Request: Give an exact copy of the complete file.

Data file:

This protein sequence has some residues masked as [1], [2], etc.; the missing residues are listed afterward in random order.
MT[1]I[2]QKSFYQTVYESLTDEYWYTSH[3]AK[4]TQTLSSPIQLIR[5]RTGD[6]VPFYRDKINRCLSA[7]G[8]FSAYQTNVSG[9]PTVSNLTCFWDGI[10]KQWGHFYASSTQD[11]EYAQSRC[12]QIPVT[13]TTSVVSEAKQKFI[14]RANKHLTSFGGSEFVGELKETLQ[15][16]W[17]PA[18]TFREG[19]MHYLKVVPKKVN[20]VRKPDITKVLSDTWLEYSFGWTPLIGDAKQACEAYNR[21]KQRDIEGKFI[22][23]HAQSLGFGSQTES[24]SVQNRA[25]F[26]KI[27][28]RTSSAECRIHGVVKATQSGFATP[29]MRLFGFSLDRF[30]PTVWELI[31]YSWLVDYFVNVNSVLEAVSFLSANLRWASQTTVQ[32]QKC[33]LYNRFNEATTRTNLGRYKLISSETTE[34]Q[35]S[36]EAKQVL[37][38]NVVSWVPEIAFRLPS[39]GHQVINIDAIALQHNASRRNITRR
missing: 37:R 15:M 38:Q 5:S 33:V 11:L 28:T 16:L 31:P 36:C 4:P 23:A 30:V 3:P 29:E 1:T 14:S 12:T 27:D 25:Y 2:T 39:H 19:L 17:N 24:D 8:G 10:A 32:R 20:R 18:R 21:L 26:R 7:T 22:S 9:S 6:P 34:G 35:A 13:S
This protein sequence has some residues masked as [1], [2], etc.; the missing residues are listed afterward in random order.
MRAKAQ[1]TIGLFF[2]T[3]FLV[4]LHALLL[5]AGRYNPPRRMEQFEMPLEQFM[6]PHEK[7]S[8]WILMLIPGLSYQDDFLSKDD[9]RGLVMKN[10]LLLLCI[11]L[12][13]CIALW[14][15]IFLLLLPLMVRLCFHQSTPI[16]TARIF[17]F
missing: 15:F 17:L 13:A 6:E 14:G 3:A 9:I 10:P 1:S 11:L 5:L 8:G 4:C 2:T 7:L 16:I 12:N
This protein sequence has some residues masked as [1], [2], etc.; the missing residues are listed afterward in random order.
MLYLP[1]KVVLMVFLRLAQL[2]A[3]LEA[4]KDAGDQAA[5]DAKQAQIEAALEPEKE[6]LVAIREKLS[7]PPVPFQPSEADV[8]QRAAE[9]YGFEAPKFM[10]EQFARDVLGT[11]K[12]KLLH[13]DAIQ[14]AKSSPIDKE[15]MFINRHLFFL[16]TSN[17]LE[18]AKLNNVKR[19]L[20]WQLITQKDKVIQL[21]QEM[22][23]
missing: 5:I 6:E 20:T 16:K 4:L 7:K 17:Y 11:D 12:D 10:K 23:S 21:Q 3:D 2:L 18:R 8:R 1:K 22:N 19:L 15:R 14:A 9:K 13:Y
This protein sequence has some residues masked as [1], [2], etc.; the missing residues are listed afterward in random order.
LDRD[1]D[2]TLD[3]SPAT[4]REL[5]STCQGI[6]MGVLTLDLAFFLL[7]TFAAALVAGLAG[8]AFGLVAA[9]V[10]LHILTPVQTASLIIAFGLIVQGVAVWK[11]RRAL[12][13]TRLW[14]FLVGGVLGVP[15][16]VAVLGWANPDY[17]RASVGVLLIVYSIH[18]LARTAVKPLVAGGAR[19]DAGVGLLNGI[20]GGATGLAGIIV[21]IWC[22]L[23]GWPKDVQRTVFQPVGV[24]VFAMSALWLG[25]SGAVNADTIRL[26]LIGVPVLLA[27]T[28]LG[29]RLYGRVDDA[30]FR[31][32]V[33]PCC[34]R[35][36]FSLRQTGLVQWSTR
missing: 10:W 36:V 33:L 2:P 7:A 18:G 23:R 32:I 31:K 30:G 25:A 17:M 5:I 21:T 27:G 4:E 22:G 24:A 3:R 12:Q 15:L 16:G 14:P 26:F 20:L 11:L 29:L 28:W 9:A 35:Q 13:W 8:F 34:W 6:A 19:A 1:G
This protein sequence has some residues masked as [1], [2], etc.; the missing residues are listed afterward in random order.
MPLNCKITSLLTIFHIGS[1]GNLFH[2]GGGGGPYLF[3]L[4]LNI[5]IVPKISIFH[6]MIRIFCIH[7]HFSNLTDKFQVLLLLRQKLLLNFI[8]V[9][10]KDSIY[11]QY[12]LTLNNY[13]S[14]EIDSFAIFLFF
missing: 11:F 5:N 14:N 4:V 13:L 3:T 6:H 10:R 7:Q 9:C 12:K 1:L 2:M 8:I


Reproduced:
This protein sequence has some residues masked as [1], [2], etc.; the missing residues are listed afterward in random order.
MT[1]I[2]QKSFYQTVYESLTDEYWYTSH[3]AK[4]TQTLSSPIQLIR[5]RTGD[6]VPFYRDKINRCLSA[7]G[8]FSAYQTNVSG[9]PTVSNLTCFWDGI[10]KQWGHFYASSTQD[11]EYAQSRC[12]QIPVT[13]TTSVVSEAKQKFI[14]RANKHLTSFGGSEFVGELKETLQ[15][16]W[17]PA[18]TFREG[19]MHYLKVVPKKVN[20]VRKPDITKVLSDTWLEYSFGWTPLIGDAKQACEAYNR[21]KQRDIEGKFI[22][23]HAQSLGFGSQTES[24]SVQNRA[25]F[26]KI[27][28]RTSSAECRIHGVVKATQSGFATP[29]MRLFGFSLDRF[30]PTVWELI[31]YSWLVDYFVNVNSVLEAVSFLSANLRWASQTTVQ[32]QKC[33]LYNRFNEATTRTNLGRYKLISSETTE[34]Q[35]S[36]EAKQVL[37][38]NVVSWVPEIAFRLPS[39]GHQVINIDAIALQHNASRRNITRR
missing: 37:R 15:M 38:Q 5:S 33:V 11:L 28:T 16:L 31:P 36:C 4:P 23:A 30:V 3:P 29:E 1:T 14:S 12:T 27:D 25:Y 2:T 39:H 19:L 17:N 24:D 8:G 10:A 32:R 20:R 18:R 21:L 26:R 7:T 22:S 9:S 6:P 34:G 35:A 13:S
This protein sequence has some residues masked as [1], [2], etc.; the missing residues are listed afterward in random order.
MRAKAQ[1]TIGLFF[2]T[3]FLV[4]LHALLL[5]AGRYNPPRRMEQFEMPLEQFM[6]PHEK[7]S[8]WILMLIPGLSYQDDFLSKDD[9]RGLVMKN[10]LLLLCI[11]L[12][13]CIALW[14][15]IFLLLLPLMVRLCFHQSTPI[16]TARIF[17]F
missing: 15:F 17:L 13:A 6:E 14:G 3:A 9:I 10:P 1:S 11:L 5:L 8:G 4:C 2:T 7:L 16:I 12:N
This protein sequence has some residues masked as [1], [2], etc.; the missing residues are listed afterward in random order.
MLYLP[1]KVVLMVFLRLAQL[2]A[3]LEA[4]KDAGDQAA[5]DAKQAQIEAALEPEKE[6]LVAIREKLS[7]PPVPFQPSEADV[8]QRAAE[9]YGFEAPKFM[10]EQFARDVLGT[11]K[12]KLLH[13]DAIQ[14]AKSSPIDKE[15]MFINRHLFFL[16]TSN[17]LE[18]AKLNNVKR[19]L[20]WQLITQKDKVIQL[21]QEM[22][23]
missing: 5:I 6:E 20:T 16:K 4:L 7:K 17:Y 11:D 12:D 10:K 23:S 21:Q 3:D 2:L 18:R 8:R 1:K 22:N 19:L 15:R 14:A 9:K 13:Y
This protein sequence has some residues masked as [1], [2], etc.; the missing residues are listed afterward in random order.
LDRD[1]D[2]TLD[3]SPAT[4]REL[5]STCQGI[6]MGVLTLDLAFFLL[7]TFAAALVAGLAG[8]AFGLVAA[9]V[10]LHILTPVQTASLIIAFGLIVQGVAVWK[11]RRAL[12][13]TRLW[14]FLVGGVLGVP[15][16]VAVLGWANPDY[17]RASVGVLLIVYSIH[18]LARTAVKPLVAGGAR[19]DAGVGLLNGI[20]GGATGLAGIIV[21]IWC[22]L[23]GWPKDVQRTVFQPVGV[24]VFAMSALWLG[25]SGAVNADTIRL[26]LIGVPVLLA[27]T[28]LG[29]RLYGRVDDA[30]FR[31][32]V[33]PCC[34]R[35][36]FSLRQTGLVQWSTR
missing: 10:W 36:V 33:L 2:P 7:A 18:G 23:R 32:I 31:K 30:G 25:A 17:M 5:I 21:T 27:G 4:E 22:G 24:A 3:R 12:Q 15:L 16:G 14:P 26:F 20:L 11:L 29:L 28:W 9:A 35:Q 13:W 8:F 34:W 6:A 19:A 1:G
This protein sequence has some residues masked as [1], [2], etc.; the missing residues are listed afterward in random order.
MPLNCKITSLLTIFHIGS[1]GNLFH[2]GGGGGPYLF[3]L[4]LNI[5]IVPKISIFH[6]MIRIFCIH[7]HFSNLTDKFQVLLLLRQKLLLNFI[8]V[9][10]KDSIY[11]QY[12]LTLNNY[13]S[14]EIDSFAIFLFF
missing: 11:F 5:N 14:N 4:V 13:L 3:T 6:H 10:R 7:Q 9:C 12:K 1:L 2:M 8:I